Defence analysts have welomed the R9 billion medium term increase in the defence budget, saying it shows Treasury has realised the South African National Defence Force had fallen into dire straights through underfunding.
Finance minister Pravin Gordhan yesterday trimmed this year’s defence budget
R700 million, but also pencilled in increases for the next three years that will take military spending to R41 billion in 2012.
Next year’s budget – according to figures released this February – was to have been R32.389 billion. It will now be R36.5 billion, about R4 billion more. Because the MTBPS defence figure may also include the state security (intelligence budget) as well, it is not clear if the full amount will go to defence. Certainly most of it will.
The 2011 budget has also been boosted from R34.418 billion to R39.3 billion, an increase of some R5 billion. The 2012 budget is set to be R41.9 billion, according to medium term Treasury estimates.
This increase comes close to the figures sought by the defence department in its 2007/8 Annual Report. That document avered that defence needed R41.3 billion in the 2011/12 financial year to finance a credible force design (CFD) that can support a revitalised military as well as current peace operations – a key plank in SA’s foreign policy.
The DoD wanted R45 billion in 2017 and R46 billion by 2023, at which level spending would stabilise.
Defence analyst Helmoed-Römer Heitman says his reading of the budget is that given the financial crisis the DoD can feel quite happy.
“The increases over the next two years, if that money is not for the intelligence services, are good news and will go some way towards giving the SANDF room for manoeuvre as it tries to recover,” he said.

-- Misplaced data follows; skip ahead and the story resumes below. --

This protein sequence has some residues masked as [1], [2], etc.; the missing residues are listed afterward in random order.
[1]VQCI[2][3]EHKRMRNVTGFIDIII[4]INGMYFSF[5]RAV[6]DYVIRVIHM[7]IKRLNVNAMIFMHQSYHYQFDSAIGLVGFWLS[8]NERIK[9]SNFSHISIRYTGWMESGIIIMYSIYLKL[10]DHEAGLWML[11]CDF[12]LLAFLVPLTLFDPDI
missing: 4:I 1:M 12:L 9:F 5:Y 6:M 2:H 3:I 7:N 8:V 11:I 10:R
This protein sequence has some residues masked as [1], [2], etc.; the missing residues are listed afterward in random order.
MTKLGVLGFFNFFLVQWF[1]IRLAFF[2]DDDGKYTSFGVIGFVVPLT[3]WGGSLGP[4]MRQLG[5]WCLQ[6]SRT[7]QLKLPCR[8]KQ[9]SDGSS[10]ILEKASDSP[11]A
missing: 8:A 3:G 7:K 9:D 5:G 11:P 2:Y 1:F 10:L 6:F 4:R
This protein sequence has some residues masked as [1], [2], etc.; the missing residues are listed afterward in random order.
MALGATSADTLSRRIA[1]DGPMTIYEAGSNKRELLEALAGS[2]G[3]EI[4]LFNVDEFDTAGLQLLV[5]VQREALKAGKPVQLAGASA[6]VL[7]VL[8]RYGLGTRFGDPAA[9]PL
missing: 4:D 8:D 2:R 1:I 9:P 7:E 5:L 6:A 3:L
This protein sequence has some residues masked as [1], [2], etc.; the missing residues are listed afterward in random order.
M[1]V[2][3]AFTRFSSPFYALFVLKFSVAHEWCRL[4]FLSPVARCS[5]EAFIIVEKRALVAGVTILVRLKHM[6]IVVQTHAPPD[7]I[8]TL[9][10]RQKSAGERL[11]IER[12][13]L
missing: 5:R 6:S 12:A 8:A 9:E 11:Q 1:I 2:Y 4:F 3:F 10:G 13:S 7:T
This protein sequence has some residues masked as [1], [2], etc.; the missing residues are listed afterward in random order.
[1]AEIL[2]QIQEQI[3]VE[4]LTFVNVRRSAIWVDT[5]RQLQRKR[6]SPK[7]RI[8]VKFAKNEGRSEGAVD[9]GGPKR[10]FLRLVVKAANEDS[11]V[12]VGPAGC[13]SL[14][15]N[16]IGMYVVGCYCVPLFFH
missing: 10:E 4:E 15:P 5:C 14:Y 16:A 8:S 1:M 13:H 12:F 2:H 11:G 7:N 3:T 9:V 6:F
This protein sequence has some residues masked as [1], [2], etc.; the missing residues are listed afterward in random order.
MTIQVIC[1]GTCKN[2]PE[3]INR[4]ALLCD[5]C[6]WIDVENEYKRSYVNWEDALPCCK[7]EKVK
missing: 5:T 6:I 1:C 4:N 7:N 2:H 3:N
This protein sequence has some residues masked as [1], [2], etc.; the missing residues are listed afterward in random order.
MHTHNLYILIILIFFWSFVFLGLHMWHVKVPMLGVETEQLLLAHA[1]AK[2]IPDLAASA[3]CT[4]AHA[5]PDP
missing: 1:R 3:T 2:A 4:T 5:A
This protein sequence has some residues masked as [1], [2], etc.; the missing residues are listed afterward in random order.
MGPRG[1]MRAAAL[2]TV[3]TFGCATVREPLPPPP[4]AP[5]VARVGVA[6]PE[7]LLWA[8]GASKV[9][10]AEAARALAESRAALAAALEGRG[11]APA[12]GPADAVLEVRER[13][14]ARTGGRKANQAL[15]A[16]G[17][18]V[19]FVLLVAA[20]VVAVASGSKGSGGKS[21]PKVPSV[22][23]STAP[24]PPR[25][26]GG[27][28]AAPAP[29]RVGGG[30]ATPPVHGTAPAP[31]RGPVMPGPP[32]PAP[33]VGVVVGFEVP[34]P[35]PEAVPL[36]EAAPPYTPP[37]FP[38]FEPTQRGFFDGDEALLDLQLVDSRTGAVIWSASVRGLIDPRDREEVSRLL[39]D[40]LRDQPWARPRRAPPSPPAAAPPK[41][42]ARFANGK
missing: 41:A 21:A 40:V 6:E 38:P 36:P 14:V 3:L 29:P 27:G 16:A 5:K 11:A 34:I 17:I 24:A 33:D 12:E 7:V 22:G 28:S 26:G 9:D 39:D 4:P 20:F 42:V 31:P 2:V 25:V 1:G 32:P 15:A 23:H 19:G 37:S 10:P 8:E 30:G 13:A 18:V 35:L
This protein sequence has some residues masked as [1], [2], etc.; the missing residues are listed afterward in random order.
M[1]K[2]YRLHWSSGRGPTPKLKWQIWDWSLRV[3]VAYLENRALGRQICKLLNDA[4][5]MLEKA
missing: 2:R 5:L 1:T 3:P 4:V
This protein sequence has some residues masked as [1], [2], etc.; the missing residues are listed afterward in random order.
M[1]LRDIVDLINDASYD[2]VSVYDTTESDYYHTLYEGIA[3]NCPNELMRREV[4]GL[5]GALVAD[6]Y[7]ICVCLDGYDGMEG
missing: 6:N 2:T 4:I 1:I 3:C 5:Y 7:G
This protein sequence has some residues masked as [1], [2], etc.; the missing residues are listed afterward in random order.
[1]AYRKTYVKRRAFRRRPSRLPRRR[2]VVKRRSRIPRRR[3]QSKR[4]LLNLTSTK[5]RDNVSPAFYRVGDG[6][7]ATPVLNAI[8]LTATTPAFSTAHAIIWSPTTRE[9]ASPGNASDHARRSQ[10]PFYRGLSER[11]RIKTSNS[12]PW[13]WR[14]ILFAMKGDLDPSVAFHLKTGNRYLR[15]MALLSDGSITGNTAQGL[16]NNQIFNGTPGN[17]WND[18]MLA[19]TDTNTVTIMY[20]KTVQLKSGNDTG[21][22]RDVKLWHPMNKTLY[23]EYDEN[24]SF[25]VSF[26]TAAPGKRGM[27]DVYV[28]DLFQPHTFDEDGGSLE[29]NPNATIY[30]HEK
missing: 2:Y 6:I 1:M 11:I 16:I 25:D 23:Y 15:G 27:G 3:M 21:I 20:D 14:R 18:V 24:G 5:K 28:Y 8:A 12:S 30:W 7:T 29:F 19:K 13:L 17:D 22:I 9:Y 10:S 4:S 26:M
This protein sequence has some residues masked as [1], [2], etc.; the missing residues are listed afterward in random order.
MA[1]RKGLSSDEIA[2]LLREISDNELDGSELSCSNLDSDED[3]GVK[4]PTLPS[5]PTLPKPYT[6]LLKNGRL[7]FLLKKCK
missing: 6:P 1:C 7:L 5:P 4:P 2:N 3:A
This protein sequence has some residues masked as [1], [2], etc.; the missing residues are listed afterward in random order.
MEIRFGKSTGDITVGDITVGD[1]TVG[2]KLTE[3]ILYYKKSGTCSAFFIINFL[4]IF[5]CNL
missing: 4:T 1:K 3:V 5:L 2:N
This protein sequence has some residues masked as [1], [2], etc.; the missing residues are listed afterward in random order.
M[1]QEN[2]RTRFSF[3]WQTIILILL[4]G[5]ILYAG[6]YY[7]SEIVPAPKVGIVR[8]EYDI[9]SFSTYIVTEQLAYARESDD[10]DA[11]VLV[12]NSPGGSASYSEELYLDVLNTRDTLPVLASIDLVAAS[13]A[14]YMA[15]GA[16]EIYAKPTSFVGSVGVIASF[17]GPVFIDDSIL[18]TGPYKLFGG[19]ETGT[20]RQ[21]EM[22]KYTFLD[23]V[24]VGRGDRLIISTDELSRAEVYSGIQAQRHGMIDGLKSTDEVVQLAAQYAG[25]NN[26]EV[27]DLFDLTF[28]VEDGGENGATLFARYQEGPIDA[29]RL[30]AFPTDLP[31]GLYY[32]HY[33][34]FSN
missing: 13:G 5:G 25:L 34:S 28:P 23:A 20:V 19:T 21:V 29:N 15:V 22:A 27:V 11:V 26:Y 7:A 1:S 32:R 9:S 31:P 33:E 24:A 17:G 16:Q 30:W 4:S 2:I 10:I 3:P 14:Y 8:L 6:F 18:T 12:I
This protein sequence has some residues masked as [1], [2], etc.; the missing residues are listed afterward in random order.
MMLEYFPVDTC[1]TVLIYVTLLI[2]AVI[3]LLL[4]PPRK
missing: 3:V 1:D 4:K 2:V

“But the 7.2% growth (over the period) is below the typical defence equipment inflation rate.”
Heitman says overall “the budget seems to suggest that government has heeded the warnings by the Joint Standing Committee on Defence last year that the SANDF was in a death spiral.”
University of KwaZulu-Natal professor Deane-Peter Baker said the MTBPS “is a move in the right direction, and I’m pleased to see government recognising the serious situation that the SANDF is in.
“If the SANDF is to be able to fulfil it’s mandate, then more funding is absolutely essential. The extra funding is also important considering the fact that responsibility for border control is being handed back to the military.
“In the end, it’s important, even in the face of severe economic times, that government remember that it’s first duty – the core justification for the existence of a state in the first place – is to protect its citizens. A properly designed and professional military is a key element in fulfilling that duty,” Baker said.
Heitman added that even the R700 million cut was insignificant. “If I read this right, the cut in effect comes almost entirely from delayed payments in respect of the (Airbus Military) A400M and exchange rate gains and is therefore, not really a cut.”
He also commented on the DoD’s CFD projections, saying “the DoD’s own views of how much it needs are largely the views of a small group who are utterly in awe of the Treasury, see the MTEF (Medium Term Expenditure Framework) as some sort of holy, unbendable edict, and have long based their calculations on how much they think Treasury will deign to dispense, rather than on what the SANDF needs in order to conduct current operations, train properly, maintain equipment and acquire new equipment to fill gaps.”
The National Assembly’s Portfolio Committee on Defence earlier this year called for a mandate-driven defence budget rather than one based on living within Treasury strictures.
“It will be interesting to see how Defence 2010-2030 (the update of the 1996 White Paper on Defence and 1998 Defence Review) translates into budget requests,” Heitman said. Deputy defence minister Thabang Makwetla last month said that document should reach Parliament and the public domain next month.
Pic: The R8 billion Rooivalk development programme – still incomplete – stretches back to March 1984. Project Impose, as the programme is known, is the SANDF’s poster-child for the devastating impact underfunding can have on defence procurement and the fielding of military capability.